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Speed of Delivery: Not Worth the Risk

March 13, 2013
As states increase speed limits, commercial carriers are putting on the brakes.

In Ohio, where IndustryWeek is based, the talk on the roads (via Bluetooth, of course) is of speed limits.

An Ohio Senate committee on March 12 made changes to the state transportation budget that would, if approved, increase the speed limit on freeways outside of urban areas to 70 mph from 65 mph. While motorists with lead feet are likely rejoicing, many of those behind the wheels of 18-wheelers have a slightly different take on the change.

Darrin Roth, director of highway operations for the American Trucking Associations, a Virginia-based trade association that supports a national speed limit of 65 mph for all vehicles, says upping speed limits decreases safety and fuel efficiency.

While traveling at faster rates of speed certainly could provide more efficient delivery times for carriers, Roth says it’s not worth the risk.

“There may be an incremental reduction in delivery times but it’s relatively small. Compared to both the safety risk and the fuel cost, it really doesn’t pay to increase speed,” Roth said.

That’s not only because of the inherent risks associated with higher rates of travel but also of the speed differential between automobiles and large trucks, such as those represented by the association.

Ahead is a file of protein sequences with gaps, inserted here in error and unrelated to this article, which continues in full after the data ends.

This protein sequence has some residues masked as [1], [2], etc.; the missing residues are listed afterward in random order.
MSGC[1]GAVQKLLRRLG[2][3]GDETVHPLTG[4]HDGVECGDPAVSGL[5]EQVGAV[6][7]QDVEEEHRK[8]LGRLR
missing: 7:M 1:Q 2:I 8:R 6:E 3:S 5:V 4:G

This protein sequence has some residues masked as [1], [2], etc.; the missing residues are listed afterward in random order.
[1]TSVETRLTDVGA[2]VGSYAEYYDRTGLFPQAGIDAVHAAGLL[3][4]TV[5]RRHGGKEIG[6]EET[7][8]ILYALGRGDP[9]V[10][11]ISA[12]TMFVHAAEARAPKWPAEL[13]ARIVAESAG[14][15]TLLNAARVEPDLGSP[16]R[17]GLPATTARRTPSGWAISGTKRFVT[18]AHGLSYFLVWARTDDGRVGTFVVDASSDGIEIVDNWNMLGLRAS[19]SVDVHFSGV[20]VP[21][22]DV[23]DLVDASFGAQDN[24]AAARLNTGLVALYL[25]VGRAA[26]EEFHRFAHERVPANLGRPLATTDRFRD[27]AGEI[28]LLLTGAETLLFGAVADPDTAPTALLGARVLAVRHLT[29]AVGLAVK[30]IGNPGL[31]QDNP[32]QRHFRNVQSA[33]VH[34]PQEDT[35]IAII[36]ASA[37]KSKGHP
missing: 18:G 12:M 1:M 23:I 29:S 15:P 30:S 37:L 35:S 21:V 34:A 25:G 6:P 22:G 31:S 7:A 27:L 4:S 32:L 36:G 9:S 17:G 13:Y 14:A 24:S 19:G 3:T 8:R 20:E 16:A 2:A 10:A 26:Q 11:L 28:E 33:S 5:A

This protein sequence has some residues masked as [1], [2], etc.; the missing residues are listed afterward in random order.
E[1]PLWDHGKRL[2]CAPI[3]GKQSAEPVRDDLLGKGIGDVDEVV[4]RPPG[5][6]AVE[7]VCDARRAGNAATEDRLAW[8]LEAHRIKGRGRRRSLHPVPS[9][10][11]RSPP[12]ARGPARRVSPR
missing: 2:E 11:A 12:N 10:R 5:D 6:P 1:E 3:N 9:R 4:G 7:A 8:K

In many states, trucks are held to a lower speed limit than the other vehicles on the road. Take Montana, for instance, where laws allow passenger vehicles to travel 75 mph but restrict large trucks to 65 mph speeds on interstates. Because trucks are moving slower, the number of vehicles interacting with the trucks, such as by passing, climbs, increasing the risk of an accident, Roth said.

Even in states like West Virginia, where, for the most part, trucks travel at the same speed (70 mph) as the other vehicles on the freeways, many trucks are still traveling slower than the other cars. That’s because a number of large companies use speed limiters to electronically limit how fast their drivers can go, with most limiting trucks to 65 mph, Roth said.

Imagine the speed differential then on a stretch of toll road in Texas (State Highway 130) where the posted speed limit is 85 mph.

Roth said speed limiters, too, are becoming more prevalent among the major carriers.

“We’ve definitely seen an increase,” he said.

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